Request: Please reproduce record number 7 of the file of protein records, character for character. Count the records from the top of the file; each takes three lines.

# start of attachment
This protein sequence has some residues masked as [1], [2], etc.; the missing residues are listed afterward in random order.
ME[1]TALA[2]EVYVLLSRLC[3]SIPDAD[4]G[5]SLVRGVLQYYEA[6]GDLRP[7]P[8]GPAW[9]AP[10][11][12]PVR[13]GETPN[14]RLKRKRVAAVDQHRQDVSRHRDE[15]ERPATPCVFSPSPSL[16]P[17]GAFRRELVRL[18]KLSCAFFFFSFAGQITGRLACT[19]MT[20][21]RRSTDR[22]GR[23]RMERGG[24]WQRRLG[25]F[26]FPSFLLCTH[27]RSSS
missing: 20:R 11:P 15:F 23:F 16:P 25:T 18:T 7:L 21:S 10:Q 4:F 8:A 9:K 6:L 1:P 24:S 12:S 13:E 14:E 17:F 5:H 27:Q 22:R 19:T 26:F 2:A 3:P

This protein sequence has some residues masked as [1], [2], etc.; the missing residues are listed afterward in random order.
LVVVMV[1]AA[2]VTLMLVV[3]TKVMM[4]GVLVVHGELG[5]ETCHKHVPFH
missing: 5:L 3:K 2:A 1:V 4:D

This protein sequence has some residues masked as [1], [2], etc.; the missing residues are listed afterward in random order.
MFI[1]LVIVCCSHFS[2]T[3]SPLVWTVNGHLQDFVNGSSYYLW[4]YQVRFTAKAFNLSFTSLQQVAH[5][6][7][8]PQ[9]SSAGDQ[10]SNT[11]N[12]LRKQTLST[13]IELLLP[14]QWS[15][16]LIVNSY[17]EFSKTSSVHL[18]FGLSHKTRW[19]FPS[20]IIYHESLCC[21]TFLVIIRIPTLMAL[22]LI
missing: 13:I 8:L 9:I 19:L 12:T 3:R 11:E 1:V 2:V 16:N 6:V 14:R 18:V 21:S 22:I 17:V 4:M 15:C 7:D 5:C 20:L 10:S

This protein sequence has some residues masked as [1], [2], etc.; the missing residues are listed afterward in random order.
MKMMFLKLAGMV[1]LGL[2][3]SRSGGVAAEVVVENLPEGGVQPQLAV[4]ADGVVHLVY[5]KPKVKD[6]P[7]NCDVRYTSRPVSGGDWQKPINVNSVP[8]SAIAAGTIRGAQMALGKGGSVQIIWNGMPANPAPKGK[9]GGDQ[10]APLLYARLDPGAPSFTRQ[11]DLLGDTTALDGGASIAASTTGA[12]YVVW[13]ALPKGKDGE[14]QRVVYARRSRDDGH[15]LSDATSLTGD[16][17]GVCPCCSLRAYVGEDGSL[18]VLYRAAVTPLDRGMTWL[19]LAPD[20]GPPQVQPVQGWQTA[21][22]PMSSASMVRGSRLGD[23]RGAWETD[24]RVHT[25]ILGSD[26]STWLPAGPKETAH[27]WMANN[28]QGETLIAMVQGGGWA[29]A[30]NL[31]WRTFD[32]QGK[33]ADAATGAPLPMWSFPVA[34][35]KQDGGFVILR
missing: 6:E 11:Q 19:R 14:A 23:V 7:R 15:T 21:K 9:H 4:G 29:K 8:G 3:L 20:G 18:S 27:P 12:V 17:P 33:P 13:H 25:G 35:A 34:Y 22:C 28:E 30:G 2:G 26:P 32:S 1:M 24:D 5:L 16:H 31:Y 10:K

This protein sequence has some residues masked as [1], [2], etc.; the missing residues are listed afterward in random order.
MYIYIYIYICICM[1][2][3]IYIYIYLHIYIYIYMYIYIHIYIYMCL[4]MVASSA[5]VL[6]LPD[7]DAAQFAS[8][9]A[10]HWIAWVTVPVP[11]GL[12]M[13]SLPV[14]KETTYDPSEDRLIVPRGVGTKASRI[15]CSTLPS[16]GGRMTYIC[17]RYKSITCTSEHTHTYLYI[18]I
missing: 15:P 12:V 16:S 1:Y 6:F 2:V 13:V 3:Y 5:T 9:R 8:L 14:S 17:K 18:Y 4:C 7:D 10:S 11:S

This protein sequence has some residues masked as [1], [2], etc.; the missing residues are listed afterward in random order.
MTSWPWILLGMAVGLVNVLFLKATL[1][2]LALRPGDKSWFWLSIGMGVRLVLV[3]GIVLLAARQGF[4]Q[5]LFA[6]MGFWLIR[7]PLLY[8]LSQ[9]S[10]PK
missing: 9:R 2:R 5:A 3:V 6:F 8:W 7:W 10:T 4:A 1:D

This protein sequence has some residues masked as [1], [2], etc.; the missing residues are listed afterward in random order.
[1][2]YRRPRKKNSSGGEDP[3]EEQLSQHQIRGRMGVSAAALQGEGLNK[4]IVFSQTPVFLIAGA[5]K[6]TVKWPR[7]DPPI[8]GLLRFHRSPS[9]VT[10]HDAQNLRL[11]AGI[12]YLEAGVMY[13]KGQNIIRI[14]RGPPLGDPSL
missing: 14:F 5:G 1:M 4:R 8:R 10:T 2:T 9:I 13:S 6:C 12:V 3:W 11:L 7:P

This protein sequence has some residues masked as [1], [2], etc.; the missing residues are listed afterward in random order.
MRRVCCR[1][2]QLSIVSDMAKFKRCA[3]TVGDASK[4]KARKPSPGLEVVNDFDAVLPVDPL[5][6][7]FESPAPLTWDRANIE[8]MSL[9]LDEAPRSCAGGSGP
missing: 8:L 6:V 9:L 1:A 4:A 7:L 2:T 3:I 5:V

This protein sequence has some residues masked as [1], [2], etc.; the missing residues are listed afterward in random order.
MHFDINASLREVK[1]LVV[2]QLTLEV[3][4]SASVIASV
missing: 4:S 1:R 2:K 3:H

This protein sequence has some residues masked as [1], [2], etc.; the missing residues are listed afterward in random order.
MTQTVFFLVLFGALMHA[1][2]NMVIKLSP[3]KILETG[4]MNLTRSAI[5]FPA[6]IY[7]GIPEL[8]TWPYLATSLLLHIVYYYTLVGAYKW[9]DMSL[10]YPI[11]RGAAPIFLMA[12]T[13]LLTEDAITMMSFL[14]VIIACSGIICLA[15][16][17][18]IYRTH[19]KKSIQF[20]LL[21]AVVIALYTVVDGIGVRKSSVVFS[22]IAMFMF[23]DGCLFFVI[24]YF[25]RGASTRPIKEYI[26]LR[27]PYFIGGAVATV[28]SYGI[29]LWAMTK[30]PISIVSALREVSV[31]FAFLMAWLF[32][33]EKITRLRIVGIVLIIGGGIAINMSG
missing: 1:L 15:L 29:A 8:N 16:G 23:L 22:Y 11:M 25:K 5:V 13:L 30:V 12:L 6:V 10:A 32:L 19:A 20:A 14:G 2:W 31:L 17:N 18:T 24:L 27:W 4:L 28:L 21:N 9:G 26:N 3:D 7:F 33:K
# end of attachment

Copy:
This protein sequence has some residues masked as [1], [2], etc.; the missing residues are listed afterward in random order.
[1][2]YRRPRKKNSSGGEDP[3]EEQLSQHQIRGRMGVSAAALQGEGLNK[4]IVFSQTPVFLIAGA[5]K[6]TVKWPR[7]DPPI[8]GLLRFHRSPS[9]VT[10]HDAQNLRL[11]AGI[12]YLEAGVMY[13]KGQNIIRI[14]RGPPLGDPSL
missing: 14:F 5:G 1:M 4:R 8:R 10:T 2:T 9:I 13:S 6:C 12:V 3:W 11:L 7:P